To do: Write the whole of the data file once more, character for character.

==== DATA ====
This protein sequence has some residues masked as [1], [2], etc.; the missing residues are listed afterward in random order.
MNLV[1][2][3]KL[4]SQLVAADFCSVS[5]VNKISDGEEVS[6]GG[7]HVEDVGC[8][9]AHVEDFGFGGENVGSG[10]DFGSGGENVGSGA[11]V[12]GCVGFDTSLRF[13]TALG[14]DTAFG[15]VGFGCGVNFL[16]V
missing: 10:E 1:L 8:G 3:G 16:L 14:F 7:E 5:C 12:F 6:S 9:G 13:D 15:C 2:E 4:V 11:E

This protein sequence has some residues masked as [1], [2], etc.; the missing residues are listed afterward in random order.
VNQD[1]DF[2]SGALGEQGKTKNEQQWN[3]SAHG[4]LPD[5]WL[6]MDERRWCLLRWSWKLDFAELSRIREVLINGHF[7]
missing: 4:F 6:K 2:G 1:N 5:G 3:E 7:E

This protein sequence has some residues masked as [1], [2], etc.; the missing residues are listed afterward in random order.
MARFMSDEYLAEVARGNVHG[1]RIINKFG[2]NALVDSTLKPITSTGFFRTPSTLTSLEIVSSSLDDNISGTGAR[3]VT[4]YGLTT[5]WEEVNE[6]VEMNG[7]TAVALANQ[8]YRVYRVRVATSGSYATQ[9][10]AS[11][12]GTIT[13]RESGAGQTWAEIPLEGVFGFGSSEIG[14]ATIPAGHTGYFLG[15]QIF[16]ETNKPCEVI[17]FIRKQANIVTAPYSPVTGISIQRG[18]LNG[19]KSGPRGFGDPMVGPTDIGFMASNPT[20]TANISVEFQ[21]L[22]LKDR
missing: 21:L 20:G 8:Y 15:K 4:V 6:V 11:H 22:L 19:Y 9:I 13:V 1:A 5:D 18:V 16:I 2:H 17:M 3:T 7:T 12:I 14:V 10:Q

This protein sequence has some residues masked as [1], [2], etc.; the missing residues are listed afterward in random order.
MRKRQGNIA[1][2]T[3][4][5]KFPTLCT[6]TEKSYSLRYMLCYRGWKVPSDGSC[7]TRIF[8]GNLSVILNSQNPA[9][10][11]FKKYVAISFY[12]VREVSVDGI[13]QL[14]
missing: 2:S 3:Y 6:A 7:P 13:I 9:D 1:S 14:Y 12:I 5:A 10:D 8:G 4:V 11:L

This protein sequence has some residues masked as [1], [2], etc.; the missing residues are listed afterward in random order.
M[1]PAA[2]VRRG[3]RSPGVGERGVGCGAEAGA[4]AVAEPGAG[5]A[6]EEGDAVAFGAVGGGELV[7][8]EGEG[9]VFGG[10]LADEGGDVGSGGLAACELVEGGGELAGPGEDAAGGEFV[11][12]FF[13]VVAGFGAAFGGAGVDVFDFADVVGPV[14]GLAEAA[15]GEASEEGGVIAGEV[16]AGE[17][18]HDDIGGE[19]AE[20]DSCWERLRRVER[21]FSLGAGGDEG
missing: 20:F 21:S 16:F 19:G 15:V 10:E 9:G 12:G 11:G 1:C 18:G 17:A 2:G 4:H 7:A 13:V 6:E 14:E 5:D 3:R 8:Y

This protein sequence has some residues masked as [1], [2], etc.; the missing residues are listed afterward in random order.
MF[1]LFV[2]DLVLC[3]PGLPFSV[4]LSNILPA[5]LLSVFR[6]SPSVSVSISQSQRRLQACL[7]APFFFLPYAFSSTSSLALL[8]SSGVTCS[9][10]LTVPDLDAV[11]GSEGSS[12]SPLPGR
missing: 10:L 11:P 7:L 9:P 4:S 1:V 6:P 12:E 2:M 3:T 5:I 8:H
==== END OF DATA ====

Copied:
This protein sequence has some residues masked as [1], [2], etc.; the missing residues are listed afterward in random order.
MNLV[1][2][3]KL[4]SQLVAADFCSVS[5]VNKISDGEEVS[6]GG[7]HVEDVGC[8][9]AHVEDFGFGGENVGSG[10]DFGSGGENVGSGA[11]V[12]GCVGFDTSLRF[13]TALG[14]DTAFG[15]VGFGCGVNFL[16]V
missing: 10:E 1:L 8:G 3:G 16:L 14:F 7:E 5:C 12:F 6:S 9:G 13:D 15:C 2:E 4:V 11:E

This protein sequence has some residues masked as [1], [2], etc.; the missing residues are listed afterward in random order.
VNQD[1]DF[2]SGALGEQGKTKNEQQWN[3]SAHG[4]LPD[5]WL[6]MDERRWCLLRWSWKLDFAELSRIREVLINGHF[7]
missing: 4:F 6:K 2:G 1:N 5:G 3:E 7:E

This protein sequence has some residues masked as [1], [2], etc.; the missing residues are listed afterward in random order.
MARFMSDEYLAEVARGNVHG[1]RIINKFG[2]NALVDSTLKPITSTGFFRTPSTLTSLEIVSSSLDDNISGTGAR[3]VT[4]YGLTT[5]WEEVNE[6]VEMNG[7]TAVALANQ[8]YRVYRVRVATSGSYATQ[9][10]AS[11][12]GTIT[13]RESGAGQTWAEIPLEGVFGFGSSEIG[14]ATIPAGHTGYFLG[15]QIF[16]ETNKPCEVI[17]FIRKQANIVTAPYSPVTGISIQRG[18]LNG[19]KSGPRGFGDPMVGPTDIGFMASNPT[20]TANISVEFQ[21]L[22]LKDR
missing: 21:L 20:G 8:Y 15:K 4:V 6:V 11:H 22:L 19:Y 9:I 13:V 1:A 5:D 18:V 16:I 2:H 17:M 3:T 7:T 12:I 14:V 10:Q

This protein sequence has some residues masked as [1], [2], etc.; the missing residues are listed afterward in random order.
MRKRQGNIA[1][2]T[3][4][5]KFPTLCT[6]TEKSYSLRYMLCYRGWKVPSDGSC[7]TRIF[8]GNLSVILNSQNPA[9][10][11]FKKYVAISFY[12]VREVSVDGI[13]QL[14]
missing: 2:S 3:Y 6:A 7:P 13:I 9:D 1:S 14:Y 12:I 5:A 10:D 8:G 4:V 11:L

This protein sequence has some residues masked as [1], [2], etc.; the missing residues are listed afterward in random order.
M[1]PAA[2]VRRG[3]RSPGVGERGVGCGAEAGA[4]AVAEPGAG[5]A[6]EEGDAVAFGAVGGGELV[7][8]EGEG[9]VFGG[10]LADEGGDVGSGGLAACELVEGGGELAGPGEDAAGGEFV[11][12]FF[13]VVAGFGAAFGGAGVDVFDFADVVGPV[14]GLAEAA[15]GEASEEGGVIAGEV[16]AGE[17][18]HDDIGGE[19]AE[20]DSCWERLRRVER[21]FSLGAGGDEG
missing: 20:F 21:S 16:F 19:G 15:V 10:E 9:G 12:G 11:G 1:C 18:G 17:A 2:G 4:H 7:A 13:V 6:E 14:E 5:D 3:R 8:Y

This protein sequence has some residues masked as [1], [2], etc.; the missing residues are listed afterward in random order.
MF[1]LFV[2]DLVLC[3]PGLPFSV[4]LSNILPA[5]LLSVFR[6]SPSVSVSISQSQRRLQACL[7]APFFFLPYAFSSTSSLALL[8]SSGVTCS[9][10]LTVPDLDAV[11]GSEGSS[12]SPLPGR
missing: 10:L 11:P 7:L 9:P 4:S 1:V 6:P 12:E 2:M 3:T 5:I 8:H